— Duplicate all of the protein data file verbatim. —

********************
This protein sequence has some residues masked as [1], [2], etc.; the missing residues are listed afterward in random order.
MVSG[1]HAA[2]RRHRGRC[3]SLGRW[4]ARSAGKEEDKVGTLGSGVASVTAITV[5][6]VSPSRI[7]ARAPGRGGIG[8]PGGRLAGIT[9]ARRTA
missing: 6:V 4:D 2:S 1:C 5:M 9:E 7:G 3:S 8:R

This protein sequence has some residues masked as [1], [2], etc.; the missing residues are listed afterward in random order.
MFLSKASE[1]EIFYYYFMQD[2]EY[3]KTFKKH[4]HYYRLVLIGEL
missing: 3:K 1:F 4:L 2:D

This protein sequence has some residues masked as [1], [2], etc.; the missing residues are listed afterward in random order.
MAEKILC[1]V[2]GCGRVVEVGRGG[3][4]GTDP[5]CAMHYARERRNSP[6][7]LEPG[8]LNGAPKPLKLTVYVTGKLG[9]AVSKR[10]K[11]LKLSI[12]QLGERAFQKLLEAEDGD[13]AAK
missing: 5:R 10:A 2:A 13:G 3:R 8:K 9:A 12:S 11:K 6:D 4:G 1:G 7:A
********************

This protein sequence has some residues masked as [1], [2], etc.; the missing residues are listed afterward in random order.
MVSG[1]HAA[2]RRHRGRC[3]SLGRW[4]ARSAGKEEDKVGTLGSGVASVTAITV[5][6]VSPSRI[7]ARAPGRGGIG[8]PGGRLAGIT[9]ARRTA
missing: 6:V 4:D 2:S 1:C 5:M 9:E 7:G 3:S 8:R

This protein sequence has some residues masked as [1], [2], etc.; the missing residues are listed afterward in random order.
MFLSKASE[1]EIFYYYFMQD[2]EY[3]KTFKKH[4]HYYRLVLIGEL
missing: 3:K 1:F 4:L 2:D

This protein sequence has some residues masked as [1], [2], etc.; the missing residues are listed afterward in random order.
MAEKILC[1]V[2]GCGRVVEVGRGG[3][4]GTDP[5]CAMHYARERRNSP[6][7]LEPG[8]LNGAPKPLKLTVYVTGKLG[9]AVSKR[10]K[11]LKLSI[12]QLGERAFQKLLEAEDGD[13]AAK
missing: 5:R 10:A 2:A 13:G 3:R 8:K 9:A 12:S 11:K 6:D 4:G 1:G 7:A